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Which clippings match 'Cross-disciplinary Research' keyword pg.1 of 1
24 MARCH 2013

Copenhagen Institute of Interaction Design: Prototyping

"As design–led and practice–based research institution, CIID has expertise in directly engaging with design and technological materials to produce prototypes. Prototyping is at the center of CIID's design culture; it provides us with the methods and means to probe future scenarios, situate design discourses and test design and technical implementations in real world contexts. Our prototyping methods range from simple paper based co–creation props to functional physical prototypes of complex systems. In addition, video scenarios and various experience prototyping methods are employed, in the early stages of our research, in order to bring forward surprisingly foundational insights about the 'role' a technological object or system may have in the real world. Overall, insights derived from all prototypes feed back into our research process to re–iterate over its concepts or focus. With clear probing or prompting goals, we can better use sketches in materials, hardware and software to think and communicate about research, technologies and their societal impacts."

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CONTRIBUTOR

Simon Perkins
18 JANUARY 2013

empyre: critical perspectives on contemporary cross-disciplinary issues, practices and events in networked media

"–empyre– facilitates critical perspectives on contemporary cross–disciplinary issues, practices and events in networked media by inviting guests –key new media artists, curators, theorists, producers and others to participate in thematic discussions.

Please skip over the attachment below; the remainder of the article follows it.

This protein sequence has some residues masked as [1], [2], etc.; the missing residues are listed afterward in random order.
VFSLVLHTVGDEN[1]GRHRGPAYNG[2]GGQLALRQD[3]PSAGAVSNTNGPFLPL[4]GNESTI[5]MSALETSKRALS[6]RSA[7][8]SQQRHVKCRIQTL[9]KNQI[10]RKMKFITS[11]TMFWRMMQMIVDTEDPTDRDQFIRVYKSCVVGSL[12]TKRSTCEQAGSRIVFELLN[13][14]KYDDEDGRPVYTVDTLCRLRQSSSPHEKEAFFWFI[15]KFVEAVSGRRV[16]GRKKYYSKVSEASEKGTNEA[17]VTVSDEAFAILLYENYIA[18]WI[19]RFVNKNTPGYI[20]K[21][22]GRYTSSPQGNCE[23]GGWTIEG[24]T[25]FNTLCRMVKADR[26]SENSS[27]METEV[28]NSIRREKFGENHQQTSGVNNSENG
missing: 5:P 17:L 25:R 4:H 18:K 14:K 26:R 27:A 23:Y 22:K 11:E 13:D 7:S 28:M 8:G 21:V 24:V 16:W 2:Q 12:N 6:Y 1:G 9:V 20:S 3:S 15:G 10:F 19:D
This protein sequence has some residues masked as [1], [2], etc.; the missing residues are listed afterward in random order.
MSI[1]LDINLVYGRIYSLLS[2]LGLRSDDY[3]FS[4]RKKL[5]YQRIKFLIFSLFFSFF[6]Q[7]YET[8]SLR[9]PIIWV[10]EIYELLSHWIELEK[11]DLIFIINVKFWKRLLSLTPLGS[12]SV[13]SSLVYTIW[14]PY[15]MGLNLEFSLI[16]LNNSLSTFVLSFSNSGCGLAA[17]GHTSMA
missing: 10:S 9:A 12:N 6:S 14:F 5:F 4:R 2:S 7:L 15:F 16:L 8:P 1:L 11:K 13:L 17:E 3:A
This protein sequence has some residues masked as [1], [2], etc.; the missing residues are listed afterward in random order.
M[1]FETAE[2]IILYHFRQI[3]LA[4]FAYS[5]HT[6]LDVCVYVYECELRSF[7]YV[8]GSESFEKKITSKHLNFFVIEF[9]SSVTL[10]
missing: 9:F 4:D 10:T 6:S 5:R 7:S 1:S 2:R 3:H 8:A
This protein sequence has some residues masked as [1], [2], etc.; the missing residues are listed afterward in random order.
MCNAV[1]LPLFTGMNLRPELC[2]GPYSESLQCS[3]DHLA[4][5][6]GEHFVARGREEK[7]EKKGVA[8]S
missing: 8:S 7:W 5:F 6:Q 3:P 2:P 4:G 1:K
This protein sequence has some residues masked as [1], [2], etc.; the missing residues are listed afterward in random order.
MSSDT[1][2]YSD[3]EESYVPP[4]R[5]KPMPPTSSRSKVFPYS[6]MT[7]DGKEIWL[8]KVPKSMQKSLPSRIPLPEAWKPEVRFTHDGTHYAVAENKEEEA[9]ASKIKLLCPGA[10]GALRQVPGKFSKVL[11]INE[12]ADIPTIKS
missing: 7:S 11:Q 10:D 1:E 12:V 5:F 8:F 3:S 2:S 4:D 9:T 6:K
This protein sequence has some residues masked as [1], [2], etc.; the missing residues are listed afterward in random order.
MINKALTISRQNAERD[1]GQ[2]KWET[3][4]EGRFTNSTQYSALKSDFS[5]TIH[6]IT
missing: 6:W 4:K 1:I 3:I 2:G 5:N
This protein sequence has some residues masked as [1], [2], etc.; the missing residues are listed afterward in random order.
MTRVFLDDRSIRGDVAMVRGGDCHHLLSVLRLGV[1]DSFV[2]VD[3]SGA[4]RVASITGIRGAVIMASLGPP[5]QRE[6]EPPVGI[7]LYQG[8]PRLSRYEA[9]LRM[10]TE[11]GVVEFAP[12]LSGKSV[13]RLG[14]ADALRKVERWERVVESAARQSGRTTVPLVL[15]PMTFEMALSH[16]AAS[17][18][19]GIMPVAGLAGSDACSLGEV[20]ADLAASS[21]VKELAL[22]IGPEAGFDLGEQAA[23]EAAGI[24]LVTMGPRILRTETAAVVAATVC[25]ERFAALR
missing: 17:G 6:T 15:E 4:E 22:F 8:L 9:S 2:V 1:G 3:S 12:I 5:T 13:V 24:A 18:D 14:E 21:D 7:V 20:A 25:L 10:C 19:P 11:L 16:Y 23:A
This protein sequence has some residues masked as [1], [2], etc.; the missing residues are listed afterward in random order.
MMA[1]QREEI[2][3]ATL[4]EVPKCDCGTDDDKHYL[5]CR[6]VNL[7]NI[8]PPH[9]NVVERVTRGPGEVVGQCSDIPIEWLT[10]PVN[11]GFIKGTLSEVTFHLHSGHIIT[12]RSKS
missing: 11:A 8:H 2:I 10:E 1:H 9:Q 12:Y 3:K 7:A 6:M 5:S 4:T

–empyre– is an Australian based global community which preserves its autonomy as a non–hierarchical collaborative entity by engaging with new content on a monthly basis. The list was instigated by Melinda Rackham (AU) in 2002. The community grew exponentially and within the first year Adrian Miles (AU) and Rebecca Cannon (AU) joined briefly as facilitators. Long–term facilitators Christina McPhee (USA) and Michael Arnold Mages (USA) were invited to the –empyre– curatorium soon after, and during the next years they were joined by Jim Andrews (CA)and Felix Sattler (AU/GER). In 2005 Tracey Meziane (AU) and Marcus Bastos (BR) joined the team, and in 2006 and 2007 it was extended with Sérgio Basbaum (BR), Nicholas Ruiz III (USA), Renate Ferro (USA) and Tim Murray (USA). To find out more go to who is –empyre–"

(Melinda Rackham)

TAGS

2002 • Adrian Miles • Australian • Christina McPhee • contemporary practicescritical perspectivescross-disciplinary • cross-disciplinary issues • cross-disciplinary knowledge communitycross-disciplinary research • curatorium • dOCUMENTA (festival) • empyre • Felix Sattler • fibrecultureglobal community • Jim Andrews • Marcus Bastos • Melinda Rackham • Michael Arnold Mages • network society • networked media • new content • new media • new media artists • new media curators • new media producers • new media theorists • Nicholas Ruiz • non-hierarchical collaborative entity • Rebecca Cannon • Renate Ferro • Sergio Basbaum • thematic discussions • Tim Murray • Tracey Meziane

CONTRIBUTOR

Simon Perkins
06 NOVEMBER 2012

Design Principles and Practices: a knowledge community

SEVENTH INTERNATIONAL CONFERENCE ON DESIGN PRINCIPLES AND PRACTICES, Japan
Proposals for In–Person Presentations Due: 6 December 2012

"The International Conference on Design Principles and Practices, its associated design journals, the On Design Book Series and the Design News Blog are sites of discussion which explore the meaning and purpose of design. Participants in these forums also speaking in grounded ways about the task of design and the use of designed artifacts and processes. The Conference, Journal, Book Imprint and News Blog support a cross–disciplinary knowledge community, bringing together researchers, teachers and practitioners to discuss the nature and future of design. The resulting conversations weave between the theoretical and the empirical, research and application, market pragmatics and social idealism.